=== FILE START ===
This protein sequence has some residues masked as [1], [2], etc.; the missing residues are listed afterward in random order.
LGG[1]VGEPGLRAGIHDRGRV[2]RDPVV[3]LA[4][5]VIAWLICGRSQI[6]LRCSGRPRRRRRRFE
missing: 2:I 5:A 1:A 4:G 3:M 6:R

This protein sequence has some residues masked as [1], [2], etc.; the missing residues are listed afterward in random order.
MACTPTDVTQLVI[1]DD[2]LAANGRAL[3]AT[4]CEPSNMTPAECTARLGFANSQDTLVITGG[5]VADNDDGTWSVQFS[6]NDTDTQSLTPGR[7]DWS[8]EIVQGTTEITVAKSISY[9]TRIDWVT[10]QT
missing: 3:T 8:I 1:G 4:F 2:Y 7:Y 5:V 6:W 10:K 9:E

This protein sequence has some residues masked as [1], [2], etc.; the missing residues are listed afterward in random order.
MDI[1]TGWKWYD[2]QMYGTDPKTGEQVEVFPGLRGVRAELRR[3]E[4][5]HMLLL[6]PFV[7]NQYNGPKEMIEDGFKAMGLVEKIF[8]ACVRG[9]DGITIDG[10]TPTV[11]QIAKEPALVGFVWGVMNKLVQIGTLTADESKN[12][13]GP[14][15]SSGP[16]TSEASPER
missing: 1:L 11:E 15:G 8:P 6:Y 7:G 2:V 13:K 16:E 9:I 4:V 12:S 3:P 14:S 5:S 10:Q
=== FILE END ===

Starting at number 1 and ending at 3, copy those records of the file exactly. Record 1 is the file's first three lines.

This protein sequence has some residues masked as [1], [2], etc.; the missing residues are listed afterward in random order.
LGG[1]VGEPGLRAGIHDRGRV[2]RDPVV[3]LA[4][5]VIAWLICGRSQI[6]LRCSGRPRRRRRRFE
missing: 2:I 5:A 1:A 4:G 3:M 6:R

This protein sequence has some residues masked as [1], [2], etc.; the missing residues are listed afterward in random order.
MACTPTDVTQLVI[1]DD[2]LAANGRAL[3]AT[4]CEPSNMTPAECTARLGFANSQDTLVITGG[5]VADNDDGTWSVQFS[6]NDTDTQSLTPGR[7]DWS[8]EIVQGTTEITVAKSISY[9]TRIDWVT[10]QT
missing: 3:T 8:I 1:G 4:F 2:Y 7:Y 5:V 6:W 10:K 9:E

This protein sequence has some residues masked as [1], [2], etc.; the missing residues are listed afterward in random order.
MDI[1]TGWKWYD[2]QMYGTDPKTGEQVEVFPGLRGVRAELRR[3]E[4][5]HMLLL[6]PFV[7]NQYNGPKEMIEDGFKAMGLVEKIF[8]ACVRG[9]DGITIDG[10]TPTV[11]QIAKEPALVGFVWGVMNKLVQIGTLTADESKN[12][13]GP[14][15]SSGP[16]TSEASPER
missing: 1:L 11:E 15:G 8:P 6:Y 7:G 2:V 13:K 16:E 9:I 4:V 12:S 3:P 14:S 5:S 10:Q